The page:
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Local Congressman, professor: Intervention in Libya was necessary

News 12 First at 5 / Monday, March 21, 2011

AIKEN, S.C.---Thomas Wood remembers the terrorist attack that happened over his native Scotland in 1988.

"At the time, I was a teenager and I was living in a town that I would say was about 40-50 miles from where the airliner came down," he told News 12.

He's now a political science professor at USC Aiken, but he remembers the bombing of an American airliner that killed all of its passengers and crashed into people on the ground in the city of Lockerbie.

"I have vivid memories of both the sheer shock the people experienced," he said. "This airliner had fallen on people's houses."

Some in Libya are now saying their own leader Moammar Gaddafi ordered the attacks 23 years ago. He's now ordered loyal forces to silence freedom-hungry rebels in his country.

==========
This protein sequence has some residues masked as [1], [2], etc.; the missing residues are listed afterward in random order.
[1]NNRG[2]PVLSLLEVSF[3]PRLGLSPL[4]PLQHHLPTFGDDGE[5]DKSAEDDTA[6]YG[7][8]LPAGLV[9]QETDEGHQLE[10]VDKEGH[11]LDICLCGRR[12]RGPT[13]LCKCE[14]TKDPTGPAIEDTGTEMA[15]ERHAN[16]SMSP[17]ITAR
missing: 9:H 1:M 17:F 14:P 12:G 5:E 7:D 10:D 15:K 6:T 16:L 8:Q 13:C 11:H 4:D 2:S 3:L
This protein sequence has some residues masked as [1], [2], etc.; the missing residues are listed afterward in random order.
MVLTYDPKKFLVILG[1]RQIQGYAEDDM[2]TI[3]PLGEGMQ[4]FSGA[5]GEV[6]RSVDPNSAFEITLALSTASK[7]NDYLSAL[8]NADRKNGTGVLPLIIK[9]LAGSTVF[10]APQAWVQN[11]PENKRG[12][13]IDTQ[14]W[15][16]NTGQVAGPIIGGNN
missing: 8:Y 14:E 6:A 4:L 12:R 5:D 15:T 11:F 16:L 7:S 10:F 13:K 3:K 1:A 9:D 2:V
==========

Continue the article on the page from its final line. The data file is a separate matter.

"42 years of his kind of rule is more than enough," said Congressman John Barrow (D-GA).

Congressman Barrow was happy to see that the US is now stopping his attacks on Libyan civilians by helping to install a No Fly Zone.

"I think it reflects the right amount of involvement by the right number of parties," he said.

However, he says that Libya will not be the United States' new Iraq.

"It's a very limited engagement--very limited involvement to give the people in Libya the opportunity to defend themselves and assert their own interests in the future of their own government," he told News 12.

Back at USC Aiken, Dr. Wood agrees.

"There's another very different dimension . . . this is truly an international effort. You have countries such as France, even countries around the region--some Arab countries--offering support for this operation," he said.

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